When it comes to wine tasting in the San Francisco Bay Area, people automatically think of Napa and Sonoma. While these regions are the most well-known grape growing areas in California, they aren’t the only places to taste excellent wine near The City by the Bay. If you’re looking for a truly unique wine experience, plan a tasting at one of these alternative areas:
You might not think of Oakland as a wine tasting region, but the area is a hotspot for urban wineries. The East Bay neighborhood is the closest wine tasting area to the city, so if you’re pressed for time, this is the best place to taste. Hop on a Ferry or BART train from the city to Jack London Square (this will take you less than 30 minutes) and you’ll find yourself at an urban winery. We love the fact that there are six tasting rooms within walking distance of the popular waterfront area. Start your day at Urban Legend Cellars. Their tasting room (Friday through Sunday, 1 to 6 p.m.) is über urban (it’s located across the street from the railway tracks and a busy freeway) but the inside is airy, bright (one of the walls is neon green) and peaceful. Sip your way through organically produced, sustainable Italian varietals that are harvested from across the state such as the 2010 Barbera, a subtle, well-balanced and very smooth choice.
Next, head to JC Cellars, a large warehouse tasting room that is home to esteemed winemaker Jeff Cohn. Known for his red blends, Zinfandels and Syrahs, Cohn is an adventurous winemaker who enjoys using ancient techniques such as concrete barreling instead of wooden or stainless steel containers. Notable wines to taste are the 2011 Imposter (a blend of seven red grapes) and anything on his high-end Rockpile Vineyard Syrah label (Thursday through Sunday, 12 to 6 p.m.). For the final tasting of the day, take a less-than-15 minute cab ride to the old military base in Alameda. There you’ll find Rock Wall Wine Company, an urban winery started by the daughter of Kent Rosenblum (formerly of Rosenblum Winery), Shauna. The tasting room boasts amazing views of the city and a lovely bistro, so this is an ideal spot to relax and enjoy a bottle (Wednesday through Sunday, 12 to 6 p.m.). Rock Wall produces a massive collection of wine and there’s something for everyone, from a fruity Fiano to a bold Zinfandel.
About an hour east of San Francisco is the Livermore Valley, one of the oldest grape growing regions in the state. There are two well-known family wineries here and both are worth a visit. The first is Wente Vineyards. Wente offers more than just a wine tasting experience; their picturesque estate is also home to wine caves, an 18-hole golf course and a restaurant (with lunch, dinner and Sunday brunch service). If you get the chance to taste an Nth Degree wine, do so. These are the label’s handcrafted, limited-production wines that aren’t sold to the general public. Each reflects the heritage of a certain varietal and the distinctive terroir of the winery.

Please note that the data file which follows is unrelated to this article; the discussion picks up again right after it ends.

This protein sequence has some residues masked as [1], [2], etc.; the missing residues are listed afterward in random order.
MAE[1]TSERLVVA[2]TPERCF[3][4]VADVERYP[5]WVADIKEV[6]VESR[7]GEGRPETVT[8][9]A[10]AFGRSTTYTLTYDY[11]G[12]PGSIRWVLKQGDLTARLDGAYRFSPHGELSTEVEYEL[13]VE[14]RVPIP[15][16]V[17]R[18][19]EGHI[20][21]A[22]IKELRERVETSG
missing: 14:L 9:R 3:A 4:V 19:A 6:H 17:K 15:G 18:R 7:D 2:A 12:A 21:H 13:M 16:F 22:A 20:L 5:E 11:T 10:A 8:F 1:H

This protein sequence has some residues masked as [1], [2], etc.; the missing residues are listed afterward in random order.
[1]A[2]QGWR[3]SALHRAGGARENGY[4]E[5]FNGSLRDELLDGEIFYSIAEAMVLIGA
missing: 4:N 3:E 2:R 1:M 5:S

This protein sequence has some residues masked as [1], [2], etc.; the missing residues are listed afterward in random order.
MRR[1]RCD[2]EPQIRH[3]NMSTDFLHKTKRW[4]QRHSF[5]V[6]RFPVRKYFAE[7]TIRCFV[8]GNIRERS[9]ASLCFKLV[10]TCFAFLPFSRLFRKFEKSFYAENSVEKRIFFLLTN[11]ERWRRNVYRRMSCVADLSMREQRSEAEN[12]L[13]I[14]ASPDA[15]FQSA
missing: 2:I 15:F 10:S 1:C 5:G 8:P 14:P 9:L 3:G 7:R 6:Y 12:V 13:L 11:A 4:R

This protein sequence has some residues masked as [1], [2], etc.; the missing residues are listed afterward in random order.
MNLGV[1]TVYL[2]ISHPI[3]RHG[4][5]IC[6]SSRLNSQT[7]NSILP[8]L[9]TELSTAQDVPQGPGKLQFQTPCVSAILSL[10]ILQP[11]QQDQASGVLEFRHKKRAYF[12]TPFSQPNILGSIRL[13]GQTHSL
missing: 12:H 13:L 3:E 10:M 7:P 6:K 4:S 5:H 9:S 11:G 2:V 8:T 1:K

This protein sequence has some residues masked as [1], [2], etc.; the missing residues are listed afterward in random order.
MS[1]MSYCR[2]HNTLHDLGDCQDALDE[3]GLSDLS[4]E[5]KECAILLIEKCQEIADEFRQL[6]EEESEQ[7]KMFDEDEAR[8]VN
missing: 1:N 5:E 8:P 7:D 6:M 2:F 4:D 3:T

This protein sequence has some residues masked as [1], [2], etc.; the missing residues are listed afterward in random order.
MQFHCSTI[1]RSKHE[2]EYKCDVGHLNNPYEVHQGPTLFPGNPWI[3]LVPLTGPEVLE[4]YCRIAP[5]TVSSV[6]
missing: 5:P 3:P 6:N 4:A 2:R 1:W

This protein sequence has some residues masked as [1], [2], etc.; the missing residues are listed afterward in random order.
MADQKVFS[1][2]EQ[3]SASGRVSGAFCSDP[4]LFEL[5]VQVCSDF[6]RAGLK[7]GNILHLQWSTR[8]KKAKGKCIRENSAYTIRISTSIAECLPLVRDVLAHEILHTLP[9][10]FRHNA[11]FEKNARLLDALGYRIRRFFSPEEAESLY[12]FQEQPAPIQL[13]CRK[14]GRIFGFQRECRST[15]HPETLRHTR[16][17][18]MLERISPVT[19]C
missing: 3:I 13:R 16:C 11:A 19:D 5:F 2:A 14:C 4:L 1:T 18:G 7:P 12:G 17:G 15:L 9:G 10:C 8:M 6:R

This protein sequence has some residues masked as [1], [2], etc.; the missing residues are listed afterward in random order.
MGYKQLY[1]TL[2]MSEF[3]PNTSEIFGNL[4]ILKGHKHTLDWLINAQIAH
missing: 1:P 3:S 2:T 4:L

Next stop: Concannon Vineyard, which has been making Cabernet Sauvignon for 130 years. Take a tour of the beautiful property (featuring a charming brick-façade building and sweeping vistas of the California countryside) and you’ll learn that the winery has just finished a 10-year revitalization process. The vineyard is now Napa Green Certified with solar power fueling the latest grape-crushing technology. Concannon offers five tiers of wine to taste. But instead of selecting wines that are widely available in supermarkets across the U.S., opt for the ones that are harder to find such as their Reserve and Heritage labels. One memorable pour is the 2008 Cabernet Sauvignon Mother Vine, named after the Concannon clones 7 and 8 (introduced to grape growers in 1966), which much of the Napa Valley is a descendent of.
If you want to spend the weekend away, drive two hours northeast to the Sierra Foothill town of Murphys. An old mining area, this small town today is what Napa was 30 years ago: an up-and-coming wine region with lots of interesting blends. There is one main street, appropriately called Main Street, that stretches only a few blocks long, but it’s home to more than 15 tasting rooms and packs a big varietal punch.
Start at Val Du Vino, which is on the West end of Main Street. Its charming owners, a couple, are friendly and knowledgeable and operate their tasting room out of a restored barn that dates back to the early 1920s. The easy-to-sip Grenache is wonderful slightly chilled and has an enticing scent of fresh berries. Next, stop by the Allégorie Tasting Room and Gallery, an art-gallery-esque location where you can sip a variety of blends including the Petite Coquette sparkling wine. There’s also Newsome Harlow,a little farther up Main, which is not to be missed. This powerhouse is known for its big Zinfandels and crisp Sauvignon Blancs, and its large patio with plush orange lounges makes it a great place to relax and sip a bottle.
Photo Courtesy of Concannon Vineyard